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April 14, 2014

How I made a terrible cartoon using Adobe Flash

In my latest article, I plan to go in a different direction and reflect on an interesting task that I accomplished recently… It wasn’t necessarily something that I triumphantly thwarted, but it was completed nonetheless. This week, we’ll be looking at my brief foray into animation!

During our usual mundane weekdays, in between balancing our jobs and/or school, it gets pretty tough to actually schedule time for ourselves and be able to reflect on some thoughts without having them interrupted by the usual distractions (Internet, TV, our peers- take your pick).

However, when a time arises where we could actually get away from our responsibilities and relax for a bit, certain creative ideas could pop up in our minds. Now it doesn’t mean that they’re all realistic, but some could lead to new hobbies. For example, if you were always interested in learning how to play a certain instrument, or want to “test the waters” (cliché count: 2) and find out how the stock market operates. In my case, I used to make some independent films a few years back (some were decent for our experience level at the time, and some…should never be viewed while sober), and after viewing one of them for the first time in quite a while, the idea to try and create a half-assed cartoon crossed my mind.  With such a rigorous task ahead of me (and time to spare), I was off to learn about the process.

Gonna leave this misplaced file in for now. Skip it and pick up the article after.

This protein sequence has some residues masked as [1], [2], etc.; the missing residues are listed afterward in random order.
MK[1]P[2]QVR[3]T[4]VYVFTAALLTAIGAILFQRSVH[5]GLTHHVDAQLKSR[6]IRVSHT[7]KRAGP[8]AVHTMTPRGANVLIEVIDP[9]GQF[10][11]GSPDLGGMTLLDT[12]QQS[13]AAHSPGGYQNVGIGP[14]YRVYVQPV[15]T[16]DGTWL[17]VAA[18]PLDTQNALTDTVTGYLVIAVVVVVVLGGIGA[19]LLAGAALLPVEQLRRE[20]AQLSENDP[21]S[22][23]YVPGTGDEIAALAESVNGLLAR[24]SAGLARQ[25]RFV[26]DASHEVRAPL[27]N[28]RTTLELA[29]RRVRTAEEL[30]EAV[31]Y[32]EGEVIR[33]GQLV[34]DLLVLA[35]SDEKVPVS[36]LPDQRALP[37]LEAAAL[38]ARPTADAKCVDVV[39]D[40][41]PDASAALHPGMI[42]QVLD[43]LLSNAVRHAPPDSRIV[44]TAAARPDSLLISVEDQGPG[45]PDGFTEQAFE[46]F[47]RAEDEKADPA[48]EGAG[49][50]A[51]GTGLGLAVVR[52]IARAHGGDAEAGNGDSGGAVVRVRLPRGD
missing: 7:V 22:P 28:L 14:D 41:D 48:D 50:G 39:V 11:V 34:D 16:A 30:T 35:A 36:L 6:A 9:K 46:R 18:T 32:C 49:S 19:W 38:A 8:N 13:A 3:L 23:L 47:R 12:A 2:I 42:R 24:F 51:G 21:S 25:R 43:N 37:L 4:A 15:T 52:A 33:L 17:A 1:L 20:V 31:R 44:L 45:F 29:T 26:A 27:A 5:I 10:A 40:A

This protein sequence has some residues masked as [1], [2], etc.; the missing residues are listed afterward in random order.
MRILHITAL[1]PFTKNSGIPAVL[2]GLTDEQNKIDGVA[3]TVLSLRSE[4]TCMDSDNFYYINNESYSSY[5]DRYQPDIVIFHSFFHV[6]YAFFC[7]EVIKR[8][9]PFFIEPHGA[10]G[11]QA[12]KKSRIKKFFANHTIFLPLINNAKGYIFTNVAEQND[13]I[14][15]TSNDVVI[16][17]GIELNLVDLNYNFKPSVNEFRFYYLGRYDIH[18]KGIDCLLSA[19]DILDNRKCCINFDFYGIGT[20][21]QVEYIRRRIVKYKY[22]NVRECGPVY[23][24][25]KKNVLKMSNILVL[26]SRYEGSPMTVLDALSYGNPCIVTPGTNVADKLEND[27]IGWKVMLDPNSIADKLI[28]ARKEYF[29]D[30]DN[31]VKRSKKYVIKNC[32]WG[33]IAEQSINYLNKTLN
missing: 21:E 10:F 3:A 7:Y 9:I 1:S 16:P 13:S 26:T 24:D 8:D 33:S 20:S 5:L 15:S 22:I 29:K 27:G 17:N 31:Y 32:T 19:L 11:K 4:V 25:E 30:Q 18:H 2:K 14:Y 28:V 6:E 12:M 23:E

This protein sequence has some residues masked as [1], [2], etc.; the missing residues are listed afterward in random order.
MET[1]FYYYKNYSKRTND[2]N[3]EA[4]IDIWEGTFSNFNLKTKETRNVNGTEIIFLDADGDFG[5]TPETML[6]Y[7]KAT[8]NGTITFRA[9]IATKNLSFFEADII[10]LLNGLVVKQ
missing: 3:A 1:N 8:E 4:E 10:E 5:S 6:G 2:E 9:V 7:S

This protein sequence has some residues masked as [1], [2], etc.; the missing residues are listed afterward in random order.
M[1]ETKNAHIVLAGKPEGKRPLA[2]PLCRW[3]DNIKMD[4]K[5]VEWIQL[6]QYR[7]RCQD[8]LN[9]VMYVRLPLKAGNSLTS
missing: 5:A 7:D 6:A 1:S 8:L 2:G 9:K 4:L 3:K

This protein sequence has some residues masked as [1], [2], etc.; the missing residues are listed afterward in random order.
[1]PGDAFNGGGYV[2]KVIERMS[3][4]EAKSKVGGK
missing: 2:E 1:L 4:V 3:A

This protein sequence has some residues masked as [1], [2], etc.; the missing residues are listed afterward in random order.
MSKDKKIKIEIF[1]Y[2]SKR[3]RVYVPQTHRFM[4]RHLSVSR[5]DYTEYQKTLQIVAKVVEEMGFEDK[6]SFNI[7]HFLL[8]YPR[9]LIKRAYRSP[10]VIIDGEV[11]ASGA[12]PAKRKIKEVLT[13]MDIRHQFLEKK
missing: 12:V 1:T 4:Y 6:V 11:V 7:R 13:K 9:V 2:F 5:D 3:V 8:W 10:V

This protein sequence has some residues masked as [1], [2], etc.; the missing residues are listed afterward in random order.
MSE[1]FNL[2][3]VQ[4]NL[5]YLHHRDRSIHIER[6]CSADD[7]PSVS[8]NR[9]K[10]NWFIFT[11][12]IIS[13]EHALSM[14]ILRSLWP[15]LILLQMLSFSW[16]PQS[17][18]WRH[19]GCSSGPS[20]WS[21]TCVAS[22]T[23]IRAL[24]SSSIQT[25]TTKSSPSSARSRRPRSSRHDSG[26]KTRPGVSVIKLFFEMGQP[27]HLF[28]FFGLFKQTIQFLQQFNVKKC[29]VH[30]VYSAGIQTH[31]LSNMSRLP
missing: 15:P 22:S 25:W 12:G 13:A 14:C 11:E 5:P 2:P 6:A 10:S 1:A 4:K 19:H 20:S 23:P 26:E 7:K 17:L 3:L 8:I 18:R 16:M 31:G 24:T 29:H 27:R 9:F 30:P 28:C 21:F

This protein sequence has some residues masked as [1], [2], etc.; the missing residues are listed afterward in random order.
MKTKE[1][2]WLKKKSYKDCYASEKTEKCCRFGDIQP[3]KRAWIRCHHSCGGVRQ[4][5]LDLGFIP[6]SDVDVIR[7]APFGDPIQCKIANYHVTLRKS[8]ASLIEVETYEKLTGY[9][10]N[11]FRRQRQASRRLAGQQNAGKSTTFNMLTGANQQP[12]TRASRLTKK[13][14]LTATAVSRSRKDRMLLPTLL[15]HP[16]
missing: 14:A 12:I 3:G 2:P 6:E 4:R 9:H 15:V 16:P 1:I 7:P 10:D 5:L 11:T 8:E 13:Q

Being new to the animation game (I somehow pictured DMX telling me that it wasn’t a game, although much more explicitly…), I skimmed through a few articles (with some assistance from my long-time acquaintance, Google) and learned that Adobe Flash, a program that is used for animation and is quite user-friendly for novice users such as myself, would be one of the keys to my goal. Before I could use Adobe Flash and get started, I needed something that would prove to be quite important: A PLAN! What would this supposed cartoon be about, and why am I doing this (trust me, when trying something new, that phrase will be repeated multiple times)?

Here’s a brief list of what I needed before I started to get to work:

A Script: